Interested in Remedial Massage and Myotherapy as a profession? Read on to find out more:

Remedial Massage

The accepted definition of remedial massage has it being the assessment and treatment of muscles, tendons, ligaments and connective tissues to assist in rehabilitation and with pain and injury management.

The premise behind remedial massage suggests that it can reasonably reverse certain physical effects, such as structural pain, diminished function and can balance muscle and soft tissue length, tension and tone.

This in turn promotes the return to a normal position (joint, bone, capsular) and increases the flow of both blood and lymph, particularly in injured areas, and thus removes damaged cells, scar tissue and adhesions.

Massage works across various body systems through either a mechanical or a reflex action.

A mechanical action is created by moving muscles and soft tissues using pressure and stretching movement, breaking down fibrous tissue, eliminating muscle spasms, and loosening stiff joints; a reflex is created when treating one area of the body impacts another area, as in easing a headache by working on the neck and shoulders.

Remedial massage is what’s known as a complementary therapy (also described as ‘alternative’, ‘holistic’ or ‘traditional’ therapies).

Remedial massage is useful in treating muscles that are damaged, tense, knotted or rigidly immobile and can be valuable in addressing problems that affect the bones, muscles and tendons and in helping with pain and injury management.

What is Myotherapy?

Remedial massage is a component of myotherapy training, and the primary tool a clinical myotherapist uses.

However, myotherapists use additional methods to restore normal musculoskeletal function, including muscle and joint taping, myofascial cupping, thermal therapies, transcutaneous electrical nerve stimulation (TENS), electric muscle stimulation, low-level laser therapy, ultrasound, prescriptive exercises, joint mobilisation and pain-management techniques.

For remedial massage, the minimum qualification required is a Diploma of Remedial Massage, and for Myotherapy, the Advanced Diploma of Myotherapy,” says Tricia Hughes, CEO, Massage and Myotherapy Australia.

“There are now Bachelor degrees in myotherapy, which are built on the foundations of these vocational courses. Prospective students need to consider that if they buy a cheap course, they’ll get cheap training. Research the colleges and compare their offerings and expect to be 12 months in training.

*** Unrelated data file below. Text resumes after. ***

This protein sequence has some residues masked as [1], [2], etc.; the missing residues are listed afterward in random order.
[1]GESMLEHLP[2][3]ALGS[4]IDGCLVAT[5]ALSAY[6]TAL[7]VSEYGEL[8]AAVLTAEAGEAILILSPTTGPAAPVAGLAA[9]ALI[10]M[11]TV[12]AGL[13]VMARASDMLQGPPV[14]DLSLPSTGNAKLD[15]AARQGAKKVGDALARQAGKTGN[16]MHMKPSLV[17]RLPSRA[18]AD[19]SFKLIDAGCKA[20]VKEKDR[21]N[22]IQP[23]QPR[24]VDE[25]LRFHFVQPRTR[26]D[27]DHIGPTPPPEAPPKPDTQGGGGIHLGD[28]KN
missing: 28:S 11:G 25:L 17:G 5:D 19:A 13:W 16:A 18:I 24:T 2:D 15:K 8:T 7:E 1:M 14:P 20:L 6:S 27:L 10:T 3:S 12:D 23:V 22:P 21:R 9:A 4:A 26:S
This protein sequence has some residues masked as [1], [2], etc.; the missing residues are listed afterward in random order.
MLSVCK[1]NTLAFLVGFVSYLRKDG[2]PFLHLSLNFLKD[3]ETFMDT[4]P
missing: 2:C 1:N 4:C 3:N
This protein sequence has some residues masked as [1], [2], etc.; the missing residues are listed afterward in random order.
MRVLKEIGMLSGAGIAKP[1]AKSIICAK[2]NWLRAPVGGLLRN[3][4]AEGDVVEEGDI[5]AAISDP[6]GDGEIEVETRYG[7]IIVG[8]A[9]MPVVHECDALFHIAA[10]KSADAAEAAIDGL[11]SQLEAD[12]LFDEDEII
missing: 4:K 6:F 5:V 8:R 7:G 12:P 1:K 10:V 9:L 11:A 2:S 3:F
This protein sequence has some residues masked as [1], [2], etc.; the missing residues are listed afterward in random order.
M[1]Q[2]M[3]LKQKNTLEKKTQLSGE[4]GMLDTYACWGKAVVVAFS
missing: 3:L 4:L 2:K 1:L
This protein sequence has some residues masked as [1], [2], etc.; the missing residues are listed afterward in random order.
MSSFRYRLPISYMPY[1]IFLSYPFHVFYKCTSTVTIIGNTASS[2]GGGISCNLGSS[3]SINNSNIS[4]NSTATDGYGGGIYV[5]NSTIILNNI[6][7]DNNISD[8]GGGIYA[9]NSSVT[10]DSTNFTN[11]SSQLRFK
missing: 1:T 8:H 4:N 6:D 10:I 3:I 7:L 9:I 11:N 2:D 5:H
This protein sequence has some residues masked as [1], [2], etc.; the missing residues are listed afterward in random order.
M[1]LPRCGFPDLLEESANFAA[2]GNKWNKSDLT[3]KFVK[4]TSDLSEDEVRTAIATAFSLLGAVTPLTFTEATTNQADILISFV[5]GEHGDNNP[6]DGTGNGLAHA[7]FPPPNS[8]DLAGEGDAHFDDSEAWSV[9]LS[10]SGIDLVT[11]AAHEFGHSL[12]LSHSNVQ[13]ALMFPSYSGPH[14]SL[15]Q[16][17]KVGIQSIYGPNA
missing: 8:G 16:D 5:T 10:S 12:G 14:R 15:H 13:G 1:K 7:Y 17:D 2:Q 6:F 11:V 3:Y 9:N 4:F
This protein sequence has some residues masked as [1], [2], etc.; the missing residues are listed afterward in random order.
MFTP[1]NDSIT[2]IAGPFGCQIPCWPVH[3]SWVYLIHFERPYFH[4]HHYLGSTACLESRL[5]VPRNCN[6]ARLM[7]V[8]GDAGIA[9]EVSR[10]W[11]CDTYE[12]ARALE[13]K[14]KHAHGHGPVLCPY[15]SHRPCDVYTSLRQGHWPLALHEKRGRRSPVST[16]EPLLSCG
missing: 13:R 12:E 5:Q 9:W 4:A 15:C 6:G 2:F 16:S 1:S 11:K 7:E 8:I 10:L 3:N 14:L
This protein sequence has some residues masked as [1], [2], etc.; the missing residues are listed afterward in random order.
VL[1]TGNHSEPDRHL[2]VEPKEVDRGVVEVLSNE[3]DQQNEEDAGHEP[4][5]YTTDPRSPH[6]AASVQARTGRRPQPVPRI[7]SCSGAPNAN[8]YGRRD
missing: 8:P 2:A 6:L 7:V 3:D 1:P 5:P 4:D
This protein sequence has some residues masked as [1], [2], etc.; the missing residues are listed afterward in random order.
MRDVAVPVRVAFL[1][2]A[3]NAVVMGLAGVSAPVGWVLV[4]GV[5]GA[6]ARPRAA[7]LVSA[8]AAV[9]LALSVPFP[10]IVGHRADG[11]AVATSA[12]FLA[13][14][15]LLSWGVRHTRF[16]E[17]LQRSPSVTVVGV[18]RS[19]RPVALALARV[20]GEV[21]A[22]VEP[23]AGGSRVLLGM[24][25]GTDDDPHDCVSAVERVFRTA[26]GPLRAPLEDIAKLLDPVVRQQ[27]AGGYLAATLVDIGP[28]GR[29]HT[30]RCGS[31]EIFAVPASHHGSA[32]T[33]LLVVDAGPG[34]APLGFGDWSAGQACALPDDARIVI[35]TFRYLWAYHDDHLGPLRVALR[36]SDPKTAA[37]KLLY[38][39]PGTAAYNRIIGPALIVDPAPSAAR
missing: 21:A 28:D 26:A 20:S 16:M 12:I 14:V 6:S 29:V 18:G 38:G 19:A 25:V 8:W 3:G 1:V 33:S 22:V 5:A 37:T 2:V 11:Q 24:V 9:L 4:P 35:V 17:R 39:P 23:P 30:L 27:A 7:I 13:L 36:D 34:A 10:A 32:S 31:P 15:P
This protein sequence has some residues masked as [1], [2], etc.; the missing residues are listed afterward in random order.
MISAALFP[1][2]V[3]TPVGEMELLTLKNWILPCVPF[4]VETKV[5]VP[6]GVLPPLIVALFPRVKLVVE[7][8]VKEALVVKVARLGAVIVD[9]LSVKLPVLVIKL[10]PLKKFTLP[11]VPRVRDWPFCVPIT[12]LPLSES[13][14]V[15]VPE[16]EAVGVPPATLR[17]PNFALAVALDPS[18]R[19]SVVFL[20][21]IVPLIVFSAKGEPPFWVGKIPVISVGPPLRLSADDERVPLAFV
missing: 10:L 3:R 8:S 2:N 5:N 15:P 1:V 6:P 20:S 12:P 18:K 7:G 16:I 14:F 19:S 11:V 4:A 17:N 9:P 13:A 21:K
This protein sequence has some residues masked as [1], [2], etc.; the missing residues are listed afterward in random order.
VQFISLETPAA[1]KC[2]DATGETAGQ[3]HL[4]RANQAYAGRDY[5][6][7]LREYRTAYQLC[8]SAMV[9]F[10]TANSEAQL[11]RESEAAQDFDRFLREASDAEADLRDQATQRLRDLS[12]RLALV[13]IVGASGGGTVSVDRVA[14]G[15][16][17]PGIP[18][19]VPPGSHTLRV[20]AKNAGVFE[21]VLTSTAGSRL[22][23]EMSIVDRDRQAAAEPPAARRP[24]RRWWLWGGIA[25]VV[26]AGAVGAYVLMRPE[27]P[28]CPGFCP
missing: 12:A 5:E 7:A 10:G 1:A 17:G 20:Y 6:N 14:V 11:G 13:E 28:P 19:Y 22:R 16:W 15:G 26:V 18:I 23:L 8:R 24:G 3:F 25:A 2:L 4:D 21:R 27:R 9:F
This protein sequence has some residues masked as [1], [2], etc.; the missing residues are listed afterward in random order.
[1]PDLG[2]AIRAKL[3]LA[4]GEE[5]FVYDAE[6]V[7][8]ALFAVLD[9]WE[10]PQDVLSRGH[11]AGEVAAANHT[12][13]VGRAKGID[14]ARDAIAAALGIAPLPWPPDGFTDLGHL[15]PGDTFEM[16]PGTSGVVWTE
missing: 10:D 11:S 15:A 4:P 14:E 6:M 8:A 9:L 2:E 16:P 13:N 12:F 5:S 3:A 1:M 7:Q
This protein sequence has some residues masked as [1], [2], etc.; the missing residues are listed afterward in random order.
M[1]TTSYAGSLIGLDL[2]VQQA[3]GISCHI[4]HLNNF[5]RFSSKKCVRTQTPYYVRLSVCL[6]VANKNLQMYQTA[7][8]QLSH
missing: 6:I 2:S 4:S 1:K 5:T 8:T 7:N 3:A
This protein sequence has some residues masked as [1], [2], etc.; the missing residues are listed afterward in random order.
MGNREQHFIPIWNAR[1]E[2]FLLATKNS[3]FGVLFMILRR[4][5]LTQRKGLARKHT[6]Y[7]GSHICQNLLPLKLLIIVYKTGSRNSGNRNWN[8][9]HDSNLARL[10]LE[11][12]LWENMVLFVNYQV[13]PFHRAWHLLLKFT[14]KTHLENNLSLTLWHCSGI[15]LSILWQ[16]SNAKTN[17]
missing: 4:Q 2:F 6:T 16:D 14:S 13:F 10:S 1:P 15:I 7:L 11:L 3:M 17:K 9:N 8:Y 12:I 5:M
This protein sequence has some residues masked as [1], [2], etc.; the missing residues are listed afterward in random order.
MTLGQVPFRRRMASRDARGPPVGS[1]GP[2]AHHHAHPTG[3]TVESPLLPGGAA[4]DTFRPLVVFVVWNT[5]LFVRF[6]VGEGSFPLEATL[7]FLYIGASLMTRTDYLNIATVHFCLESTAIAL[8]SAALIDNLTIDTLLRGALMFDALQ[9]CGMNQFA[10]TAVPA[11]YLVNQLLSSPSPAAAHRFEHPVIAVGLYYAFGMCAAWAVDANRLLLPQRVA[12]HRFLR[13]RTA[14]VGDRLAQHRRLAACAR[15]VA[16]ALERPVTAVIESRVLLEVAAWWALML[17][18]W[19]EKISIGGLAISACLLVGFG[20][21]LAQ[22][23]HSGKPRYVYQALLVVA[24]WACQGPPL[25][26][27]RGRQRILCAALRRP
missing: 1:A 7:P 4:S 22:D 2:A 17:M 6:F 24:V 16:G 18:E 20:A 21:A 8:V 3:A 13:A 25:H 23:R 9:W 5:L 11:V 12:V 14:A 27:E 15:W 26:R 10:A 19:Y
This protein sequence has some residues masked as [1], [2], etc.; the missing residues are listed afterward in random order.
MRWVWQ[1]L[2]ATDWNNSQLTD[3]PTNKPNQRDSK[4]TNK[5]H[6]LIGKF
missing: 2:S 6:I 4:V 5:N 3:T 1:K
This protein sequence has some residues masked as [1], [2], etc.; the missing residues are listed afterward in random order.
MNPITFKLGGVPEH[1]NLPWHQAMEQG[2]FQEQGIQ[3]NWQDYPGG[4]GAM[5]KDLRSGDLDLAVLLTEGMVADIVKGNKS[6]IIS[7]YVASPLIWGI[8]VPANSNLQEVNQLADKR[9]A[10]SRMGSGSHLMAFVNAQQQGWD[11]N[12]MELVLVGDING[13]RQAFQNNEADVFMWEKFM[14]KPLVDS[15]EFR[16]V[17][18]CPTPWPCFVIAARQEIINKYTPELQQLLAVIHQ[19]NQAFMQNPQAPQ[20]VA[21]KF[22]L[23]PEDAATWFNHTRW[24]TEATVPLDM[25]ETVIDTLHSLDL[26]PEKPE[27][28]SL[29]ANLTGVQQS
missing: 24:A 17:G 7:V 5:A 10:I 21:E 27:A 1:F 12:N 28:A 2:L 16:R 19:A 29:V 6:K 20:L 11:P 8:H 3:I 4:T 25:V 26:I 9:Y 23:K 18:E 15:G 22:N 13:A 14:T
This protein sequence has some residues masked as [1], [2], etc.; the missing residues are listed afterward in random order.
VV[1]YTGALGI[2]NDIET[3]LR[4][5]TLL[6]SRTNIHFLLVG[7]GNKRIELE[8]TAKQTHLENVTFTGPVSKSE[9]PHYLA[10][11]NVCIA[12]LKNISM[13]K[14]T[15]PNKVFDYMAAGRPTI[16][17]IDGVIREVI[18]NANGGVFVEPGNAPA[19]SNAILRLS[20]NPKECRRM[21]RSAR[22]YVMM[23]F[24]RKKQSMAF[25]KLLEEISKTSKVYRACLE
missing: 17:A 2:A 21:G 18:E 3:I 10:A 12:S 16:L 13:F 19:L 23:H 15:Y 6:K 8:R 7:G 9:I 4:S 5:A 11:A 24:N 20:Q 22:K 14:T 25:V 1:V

“If you anticipate working with clients who want private health rebates, obtain written confirmation from the college that they meet the funds’ standards. And because both are hands-on practice, the less online learning the better.

A man practising remedial massage or myotherapy on a woman's back

“Business skills seem to be the hardest to master as therapists just want to touch and assist people get well,” adds Hughes.

“However, if you lack sound business skills your business won’t be sustainable. Use an accountant, lawyer, marketer or business advisor. Listen and take advice. In any industry or profession there can be a lot of ego, bias and empty promises, so find a mentor who can help you.

To prepare for life as a practitioner, I advise mastering technology. Cyber risks are rampant, and you’re dealing with people’s personal information, which can be easily stolen. Ethical practice and behaving professionally should start on day one of training.

Listening and communication skills are essential, as well as integrity and respect for learning how to treat people. People who are solution-focused and detail orientated, and have compassion and empathy, work well in this industry.

Therapists need to have patience and be consistent when treating people from diverse backgrounds. This career is not suited to those who are overly sympathetic or emotionally fragile or unfit, as this can lead to injury and burnout.”

For further information on similar areas of study and career paths, please see our other guides:

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